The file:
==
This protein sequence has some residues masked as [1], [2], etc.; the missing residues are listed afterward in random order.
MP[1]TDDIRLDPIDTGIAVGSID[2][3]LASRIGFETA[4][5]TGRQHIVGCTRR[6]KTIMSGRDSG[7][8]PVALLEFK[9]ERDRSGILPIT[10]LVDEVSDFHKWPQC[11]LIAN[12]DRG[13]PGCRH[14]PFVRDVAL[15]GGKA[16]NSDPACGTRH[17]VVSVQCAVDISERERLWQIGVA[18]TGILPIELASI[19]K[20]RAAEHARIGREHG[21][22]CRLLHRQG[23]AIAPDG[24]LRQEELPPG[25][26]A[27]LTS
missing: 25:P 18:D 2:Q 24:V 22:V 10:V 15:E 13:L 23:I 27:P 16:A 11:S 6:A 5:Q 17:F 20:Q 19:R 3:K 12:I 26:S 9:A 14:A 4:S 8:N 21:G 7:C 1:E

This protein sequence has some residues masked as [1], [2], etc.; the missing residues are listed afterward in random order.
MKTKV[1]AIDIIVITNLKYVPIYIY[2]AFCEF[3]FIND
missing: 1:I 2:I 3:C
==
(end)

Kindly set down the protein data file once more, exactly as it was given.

This protein sequence has some residues masked as [1], [2], etc.; the missing residues are listed afterward in random order.
MP[1]TDDIRLDPIDTGIAVGSID[2][3]LASRIGFETA[4][5]TGRQHIVGCTRR[6]KTIMSGRDSG[7][8]PVALLEFK[9]ERDRSGILPIT[10]LVDEVSDFHKWPQC[11]LIAN[12]DRG[13]PGCRH[14]PFVRDVAL[15]GGKA[16]NSDPACGTRH[17]VVSVQCAVDISERERLWQIGVA[18]TGILPIELASI[19]K[20]RAAEHARIGREHG[21][22]CRLLHRQG[23]AIAPDG[24]LRQEELPPG[25][26]A[27]LTS
missing: 25:P 18:D 2:Q 24:V 22:V 10:V 15:E 13:L 23:I 27:P 16:A 11:S 6:A 5:Q 17:F 20:Q 19:R 3:K 12:I 26:S 9:A 14:A 4:S 8:N 21:G 7:C 1:E

This protein sequence has some residues masked as [1], [2], etc.; the missing residues are listed afterward in random order.
MKTKV[1]AIDIIVITNLKYVPIYIY[2]AFCEF[3]FIND
missing: 1:I 2:I 3:C